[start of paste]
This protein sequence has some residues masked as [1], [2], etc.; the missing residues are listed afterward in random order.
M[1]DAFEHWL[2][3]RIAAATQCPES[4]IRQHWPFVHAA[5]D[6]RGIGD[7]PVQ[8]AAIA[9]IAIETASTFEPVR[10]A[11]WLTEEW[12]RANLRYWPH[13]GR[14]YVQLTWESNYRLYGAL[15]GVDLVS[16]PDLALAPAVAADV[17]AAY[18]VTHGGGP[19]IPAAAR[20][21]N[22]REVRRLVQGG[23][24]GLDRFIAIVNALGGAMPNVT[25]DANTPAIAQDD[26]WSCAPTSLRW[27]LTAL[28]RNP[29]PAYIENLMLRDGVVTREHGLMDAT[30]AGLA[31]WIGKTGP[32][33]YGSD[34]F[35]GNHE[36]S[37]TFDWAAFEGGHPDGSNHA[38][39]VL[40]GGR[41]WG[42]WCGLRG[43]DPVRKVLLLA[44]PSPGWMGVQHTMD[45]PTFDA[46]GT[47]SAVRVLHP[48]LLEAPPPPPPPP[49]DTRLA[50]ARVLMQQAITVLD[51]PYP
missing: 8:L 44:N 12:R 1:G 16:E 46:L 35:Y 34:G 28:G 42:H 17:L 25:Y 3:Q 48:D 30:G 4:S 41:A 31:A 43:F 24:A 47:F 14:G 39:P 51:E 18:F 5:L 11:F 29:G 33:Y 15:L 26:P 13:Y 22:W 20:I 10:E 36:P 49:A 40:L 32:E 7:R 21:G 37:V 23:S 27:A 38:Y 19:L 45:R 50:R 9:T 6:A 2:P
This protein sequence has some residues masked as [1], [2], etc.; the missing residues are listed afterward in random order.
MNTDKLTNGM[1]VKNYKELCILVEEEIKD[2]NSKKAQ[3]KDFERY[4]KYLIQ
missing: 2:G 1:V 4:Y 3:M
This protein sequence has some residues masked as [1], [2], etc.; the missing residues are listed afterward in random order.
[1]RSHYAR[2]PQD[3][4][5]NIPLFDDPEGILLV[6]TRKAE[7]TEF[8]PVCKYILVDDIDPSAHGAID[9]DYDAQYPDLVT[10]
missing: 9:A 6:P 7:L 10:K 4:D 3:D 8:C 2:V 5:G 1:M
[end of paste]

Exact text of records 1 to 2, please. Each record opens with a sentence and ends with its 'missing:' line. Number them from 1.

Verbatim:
This protein sequence has some residues masked as [1], [2], etc.; the missing residues are listed afterward in random order.
M[1]DAFEHWL[2][3]RIAAATQCPES[4]IRQHWPFVHAA[5]D[6]RGIGD[7]PVQ[8]AAIA[9]IAIETASTFEPVR[10]A[11]WLTEEW[12]RANLRYWPH[13]GR[14]YVQLTWESNYRLYGAL[15]GVDLVS[16]PDLALAPAVAADV[17]AAY[18]VTHGGGP[19]IPAAAR[20][21]N[22]REVRRLVQGG[23][24]GLDRFIAIVNALGGAMPNVT[25]DANTPAIAQDD[26]WSCAPTSLRW[27]LTAL[28]RNP[29]PAYIENLMLRDGVVTREHGLMDAT[30]AGLA[31]WIGKTGP[32][33]YGSD[34]F[35]GNHE[36]S[37]TFDWAAFEGGHPDGSNHA[38][39]VL[40]GGR[41]WG[42]WCGLRG[43]DPVRKVLLLA[44]PSPGWMGVQHTMD[45]PTFDA[46]GT[47]SAVRVLHP[48]LLEAPPPPPPPP[49]DTRLA[50]ARVLMQQAITVLD[51]PYP
missing: 8:L 44:N 12:R 1:G 16:E 46:L 35:Y 34:G 28:G 42:H 17:L 25:Y 3:Q 48:D 30:G 4:S 41:A 31:A 43:F 24:A 47:F 14:G 39:P 51:E 18:F 5:L 11:F 29:G 33:Y 15:L 26:P 13:Y 22:W 20:I 10:E 36:P 49:A 40:L 32:E 7:R 21:G 37:V 23:S 27:A 38:Y 19:L 45:R 50:R 9:T 6:A 2:P
This protein sequence has some residues masked as [1], [2], etc.; the missing residues are listed afterward in random order.
MNTDKLTNGM[1]VKNYKELCILVEEEIKD[2]NSKKAQ[3]KDFERY[4]KYLIQ
missing: 2:G 1:V 4:Y 3:M